Written in Bone is also a treasure trove of facts about the human skeleton. “Like most people, I am fascinated by the human body. It is a miracle of wonders,” says Sue.
“No two are the same, not even identical twins, we all age differently, we all bear the marks of our life and if you have the right tools and the necessary knowledge, then it is an exploration.
“We all own a body, and we are all interested in our bodies and those of others, so it is an inherent human curiosity that can transcend some of the more challenging parts of the work,” she reflects, before outlining a few of the way our bones can tell stories about our lives.
“Every bone tells something about your life, whether it is a clue as to whether you are male or female, 20 or 80, five feet tall or six feet tall, black or white.
“They retain a memory when they break and never quite reset fully. If we have a disease or a genetic condition, then they might leave clues for us to find.
“They are made up of the building blocks of what you eat. They have to function every day of our lives and they are a long term reminder of your fleeting time on this planet. They outlive us all by a very long time.”
Sue hopes Written in Bone is a book for everyone and will help us all to think about our own bodies, “what we do to them throughout our life time and how someone like me might be able to read your life from your bones when you are no longer to tell your own story,” she says.
“If it causes people to pause and think about their own body through the eyes of a forensic anthropologist, then I will have succeeded. I love when you go into a primary school classroom because they want to tell you absolutely everything that has ever happened to them, their brothers, sisters, mother, father or family dog.
“They are so aware of body differences and have no reticence about any detail, no matter how flattering or otherwise,” she smiles.
Sue was awarded the OBE for her services to forensic anthropology in Kosovo in 2001, and appointed Dame Commander of the Order of the British Empire (DBE) in 2016.
“I turned the OBE down three times because I didn’t feel it was fair for me to be singled out from my team,” she says.
“Eventually the palace persuaded me to take it but when they told me that I could only have three visitors with me (I have three daughters and a husband), I turned it down again.
“Then they told me that I could have the ceremony in my local town hall with the Lord Lieutenant of the County and that sold it for me. We had a great party.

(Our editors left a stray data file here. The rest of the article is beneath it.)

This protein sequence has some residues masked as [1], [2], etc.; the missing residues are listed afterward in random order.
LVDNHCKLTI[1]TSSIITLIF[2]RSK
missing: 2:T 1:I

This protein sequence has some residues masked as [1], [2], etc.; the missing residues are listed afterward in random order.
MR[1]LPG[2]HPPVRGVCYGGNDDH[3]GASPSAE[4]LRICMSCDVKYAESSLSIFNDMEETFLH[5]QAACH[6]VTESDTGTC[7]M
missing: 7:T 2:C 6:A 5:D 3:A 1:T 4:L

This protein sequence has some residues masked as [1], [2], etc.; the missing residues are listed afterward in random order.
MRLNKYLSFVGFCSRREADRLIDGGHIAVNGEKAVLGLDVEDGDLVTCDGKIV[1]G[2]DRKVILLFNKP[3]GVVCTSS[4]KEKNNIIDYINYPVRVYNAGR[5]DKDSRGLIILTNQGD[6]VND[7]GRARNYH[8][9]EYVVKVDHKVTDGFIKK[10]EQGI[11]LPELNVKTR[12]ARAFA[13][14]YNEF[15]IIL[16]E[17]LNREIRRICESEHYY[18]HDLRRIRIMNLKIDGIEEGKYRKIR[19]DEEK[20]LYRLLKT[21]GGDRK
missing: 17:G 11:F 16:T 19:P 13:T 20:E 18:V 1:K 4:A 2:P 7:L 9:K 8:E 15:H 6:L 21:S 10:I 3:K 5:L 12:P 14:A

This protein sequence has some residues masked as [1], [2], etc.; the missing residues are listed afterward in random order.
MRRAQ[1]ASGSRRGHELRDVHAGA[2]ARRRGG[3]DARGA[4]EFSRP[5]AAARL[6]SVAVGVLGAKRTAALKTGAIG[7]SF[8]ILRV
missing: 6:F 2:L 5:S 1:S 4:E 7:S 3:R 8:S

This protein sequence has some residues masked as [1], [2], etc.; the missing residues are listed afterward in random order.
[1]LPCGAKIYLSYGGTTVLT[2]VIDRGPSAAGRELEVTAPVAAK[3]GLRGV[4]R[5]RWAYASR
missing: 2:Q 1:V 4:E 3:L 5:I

“When I was awarded a DBE, my middle daughter said that this was likely the only chance she would ever have to go into Buckingham Palace and see the Queen – so I wasn’t allowed to turn that down.
“These awards are an honour but they don’t sit comfortably with me. I can hear my father in my ear saying that OBE stands for ‘other bu**er’s efforts’ or that a Dame is what you get in a pantomime – so I can’t take it all too seriously.”
Sue is very much enjoying her role at Lancaster University, saying: “I understand the importance of engagement with different communities and to be able to work on this at an institutional level is incredibly rewarding.
“I aim to finish in December of 2023 when I hope we are able to open the doors on the Eden Project North in Morecambe which is the most fantastic opportunity to bring about social and economic change in a part of our country that has multiple levels of deprivation.
“I may have another job after that, but rather excitingly, I don’t yet know what it might be.”
Ad even though she’s now living south of the border she’s often back in Dundee. “I loved every moment at Dundee,” she says.
“My daughter works and lives there so I still visit frequently and I have a lot of friends still in the university and the city.
“We had so many good times, whether it was the alien autopsy in the celebration of HG Wells’ War of the Worlds or the re-enactment of William Bury’s murder trial at the Sheriff Court.”
As a world-renowned forensic anthropologist, Sue is in demand across the globe.
“Much of my current work is in the area of identification of perpetrator’s of abuse against children and so much of my work now comes to me rather than me doing the travelling,” she explains.
“Kosovo was probably my biggest experience but Iraq was memorable, as was Thailand after the Boxing Day tsunami.”
So what’s next for Sue?
“I have a number of forensic cases ongoing at any one time and they keep my busy,” she says.
“ I have a full time job with Lancaster University and a lot to achieve before I leave and I have a large research grant that is looking at how unique is the human hand, which is vital to our understanding of interpretation of evidence in child abuse cases.
“My family will tell you that I am ALWAYS working. If I have spare time then I am writing, but I don’t have a lot of spare time.”
Written in Bone: The stories hidden in what we leave behind by Sue Black is published in hardback by Doubleday on September 3, £18.99.